Recently sidelined with a cold, I was craving something fiery to clear out the sinuses. The jackfruit and eggplant combo were speaking to me, and they weren’t calling for Indian or Thai. You must respect your vegetables! So I turned to Ethiopia for inspiration, and this monster chili was born. Each component of the chili offers a unique point of view, resulting in a party in your mouth in every bite. It is more of a stew than a w’et, so if you served it traditionally (poured over injera) the injera may get soggy too quickly. But using the injera as a dipping vessel or mop would get you just the right juice-to-injera ratio, changing the stew from weekday dish to something to serve to company. Like all chilis, I imagine this recipe is infinitely adaptable depending on your pantry. The components I chose were:

– Jackfruit: Jackfruit adds a nice, firm texture to the chili. Outer pieces as they are cooked sometimes get ‘shredded’ making it a two-for-one texture vegetable!

– Eggplant: Eggplant’s meatiness and willingness to absorb flavour cannot be overlooked. With plenty of flavour to go around, this eggplant is melt in your mouth tender and delicious!

– Lentils: I used green lentils for their firmer texture in this version. Next time I will do a green/red lentil combo – the green lentils for texture and the red lentils to add creaminess to the broth

– Zucchini: You don’t notice it really. I just had some taking up room in the freezer. Delicious though!

These together in a chunky tomato base and a berber spice mix resulted in a chili that is as unique as it is delicious. Visitors to my apartment commented on the aroma, and it was all I could do to keep them from eating the whole pot! Easy enough for a weeknight, but impressive enough to serve to even the greatest skeptic of Ethiopian food. Enjoy!

Ethiopian Jackfruit W’et

1 cup lentils
2t. niter kibeh OR extra-virgin olive oil
1/3 cup red onion, diced
3 cloves garlic, minced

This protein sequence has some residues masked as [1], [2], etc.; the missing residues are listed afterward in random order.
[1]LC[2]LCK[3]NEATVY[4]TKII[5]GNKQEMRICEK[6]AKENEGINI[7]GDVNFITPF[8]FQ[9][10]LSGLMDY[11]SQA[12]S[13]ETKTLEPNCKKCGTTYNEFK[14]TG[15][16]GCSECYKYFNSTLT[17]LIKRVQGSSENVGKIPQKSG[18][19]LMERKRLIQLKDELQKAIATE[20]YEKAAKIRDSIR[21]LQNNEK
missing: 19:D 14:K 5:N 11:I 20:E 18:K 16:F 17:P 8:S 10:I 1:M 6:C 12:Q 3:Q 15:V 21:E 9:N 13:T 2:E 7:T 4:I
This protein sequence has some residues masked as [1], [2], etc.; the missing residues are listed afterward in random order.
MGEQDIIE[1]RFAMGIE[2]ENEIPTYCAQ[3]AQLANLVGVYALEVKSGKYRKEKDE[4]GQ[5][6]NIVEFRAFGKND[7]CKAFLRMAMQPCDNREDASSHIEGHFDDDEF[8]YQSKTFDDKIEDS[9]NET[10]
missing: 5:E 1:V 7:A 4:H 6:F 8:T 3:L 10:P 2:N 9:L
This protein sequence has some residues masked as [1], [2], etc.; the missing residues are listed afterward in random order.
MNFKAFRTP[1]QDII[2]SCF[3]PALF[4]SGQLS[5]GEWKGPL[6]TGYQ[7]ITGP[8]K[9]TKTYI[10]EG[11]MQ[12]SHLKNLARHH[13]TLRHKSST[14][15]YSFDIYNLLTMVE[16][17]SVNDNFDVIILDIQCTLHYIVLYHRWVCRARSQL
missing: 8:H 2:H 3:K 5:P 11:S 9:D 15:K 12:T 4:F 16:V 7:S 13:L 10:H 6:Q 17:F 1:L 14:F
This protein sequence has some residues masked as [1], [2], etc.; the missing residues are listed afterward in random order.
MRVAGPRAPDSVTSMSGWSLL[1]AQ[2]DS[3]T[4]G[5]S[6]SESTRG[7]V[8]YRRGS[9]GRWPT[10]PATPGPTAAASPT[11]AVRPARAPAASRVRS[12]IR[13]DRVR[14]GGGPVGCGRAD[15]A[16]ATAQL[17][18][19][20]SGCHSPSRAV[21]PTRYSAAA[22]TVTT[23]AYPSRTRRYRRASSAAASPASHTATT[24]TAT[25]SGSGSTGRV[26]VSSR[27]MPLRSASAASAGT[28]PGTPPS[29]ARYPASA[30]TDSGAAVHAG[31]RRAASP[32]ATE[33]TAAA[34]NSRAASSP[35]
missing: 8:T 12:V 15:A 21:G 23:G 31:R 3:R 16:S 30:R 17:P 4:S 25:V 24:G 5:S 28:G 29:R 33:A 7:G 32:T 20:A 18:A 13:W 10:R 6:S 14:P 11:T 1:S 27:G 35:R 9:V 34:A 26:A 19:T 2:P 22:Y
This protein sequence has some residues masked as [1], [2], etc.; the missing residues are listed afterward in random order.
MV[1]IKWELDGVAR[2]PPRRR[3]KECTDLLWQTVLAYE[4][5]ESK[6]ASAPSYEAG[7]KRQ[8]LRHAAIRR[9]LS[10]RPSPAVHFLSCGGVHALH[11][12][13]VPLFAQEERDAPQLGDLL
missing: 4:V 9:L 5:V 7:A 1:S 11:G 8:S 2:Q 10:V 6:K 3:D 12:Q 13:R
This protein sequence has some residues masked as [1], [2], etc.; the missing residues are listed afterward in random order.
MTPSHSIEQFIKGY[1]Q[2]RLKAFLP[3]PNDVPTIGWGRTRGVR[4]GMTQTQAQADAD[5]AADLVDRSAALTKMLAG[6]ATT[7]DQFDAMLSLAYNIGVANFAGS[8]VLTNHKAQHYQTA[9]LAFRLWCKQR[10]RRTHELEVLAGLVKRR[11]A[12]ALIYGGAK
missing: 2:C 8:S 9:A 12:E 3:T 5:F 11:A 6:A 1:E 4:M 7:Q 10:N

1-2 serrano chilis, seeded and diced (to taste)
3c. eggplant, cut into 1″ cubes
1 can young jackfruit (in brine), drained and cut into 1″ pieces
3c. zucchini, cut into 1″ cubes
1.5T. berber spice mix – dry or paste
1t. ground cumin
1t. ground coriander
1/4t. ground cinnamon
1T. paprika
2 (28oz.) cans diced tomatos (~6 cups diced tomatoes) *Note: You could use whole tomatoes as well and tear with your fingers as you add to the pot!
2T. tomato paste
2c. water, as needed

Directions:

1) In medium sauce pan, cook lentils until tender. Drain and set aside.
2) In large sauce pan, sauté onion in oil until translucent
3) Add garlic and chilis. Sauté ~1 min.
4) Add eggplant and a splash of water. Cover and cook until eggplant starts to get tender.
5) Add jackfruit, zucchini, and all spices. Stir.
6) Add tomatoes slowly, stirring as you go. This will ensure an even spice mix.
7) Add tomato paste and ~2 cups water. Stir.
8) At this point your lentils should be ready – add them to the pot. Stir and cover. Reduce heat to low and let simmer 15-20min., or until all veggies are done to your liking. Stir occasionally, adding water to the stew consistency of your choice.
9) Cover, turn off heat, and let sit for 5-10min. to let the flavours meld.
11) Ladle into bowls and serve with injera and a green salad.


Jackfruit W’et, Lentil Allecha, and Collard Greens

Left: Jackfruit W’et, Centre: Collard Greens, Right: Lentil Allecha